This campaign puts a twist on previous campaigns which have focused on the consequences of more speed. This time it looks at the benefits of less speed.
The big challenge in the area of speed is to get people to stop defending their perceived right to speed. As a contributing factor in 20% of all fatal and serious injury crashes, speed continues to be a serious issue on New Zealand roads. In 2015, 87 people were killed and 466 were seriously injured in speed-related crashes.
Previous campaigns have shown that irrespective of your personal driving ability and skill, there are others on the road who make mistakes. Safe speeds are essential for this reason; drivers can’t control the behaviour of other road users but they can control their own.
The campaign aims to get competent drivers, who like driving fast and see the speed they chose to travel as a personal thing, to realise that speed is not just a personal choice, because other people get hurt as well.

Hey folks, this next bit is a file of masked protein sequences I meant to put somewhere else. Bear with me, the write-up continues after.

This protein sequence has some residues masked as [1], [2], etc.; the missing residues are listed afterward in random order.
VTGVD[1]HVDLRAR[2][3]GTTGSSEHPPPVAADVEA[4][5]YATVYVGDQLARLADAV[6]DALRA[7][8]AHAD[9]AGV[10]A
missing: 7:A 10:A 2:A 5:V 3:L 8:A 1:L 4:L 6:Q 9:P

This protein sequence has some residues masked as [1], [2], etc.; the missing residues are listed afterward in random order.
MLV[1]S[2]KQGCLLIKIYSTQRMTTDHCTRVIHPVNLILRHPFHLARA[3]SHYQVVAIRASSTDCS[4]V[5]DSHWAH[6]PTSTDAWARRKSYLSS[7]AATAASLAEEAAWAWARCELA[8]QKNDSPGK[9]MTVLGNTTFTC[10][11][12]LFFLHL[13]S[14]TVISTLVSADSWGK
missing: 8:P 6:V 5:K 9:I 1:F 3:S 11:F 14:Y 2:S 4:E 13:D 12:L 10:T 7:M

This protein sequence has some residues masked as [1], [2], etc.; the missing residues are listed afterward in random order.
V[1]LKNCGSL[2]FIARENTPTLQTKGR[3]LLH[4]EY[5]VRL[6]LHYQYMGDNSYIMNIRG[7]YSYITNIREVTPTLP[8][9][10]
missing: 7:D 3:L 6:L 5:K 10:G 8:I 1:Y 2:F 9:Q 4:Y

Routinely driving at speeds above the limit, they’re the people who travel faster than the traffic around them; they frequently overtake, tailgate and cut corners. Confident in their driving ability and the fact that nothing untoward is likely to happen, they recognise that speed can affect the outcome of a crash but don’t see this as their issue.
These drivers naturally defend their choice to drive at the speeds they do – that’s just human nature. Their own experience reinforces their belief that their speed isn’t the problem. They believe it’s their choice to drive at the speeds they travel at and they don’t like being told to slow down.
We want them to acknowledge that their speed isn’t just a personal choice. Sure – most of the time when they speed nothing happens, but what if something does? While they might not be at fault, the speed they choose to drive at determines the outcome of any crash.
Ultimately the goal is to get these people to make the choice to slow down. By choosing a safe speed, they choose what happens next.
The campaign launched on 15 January 2017.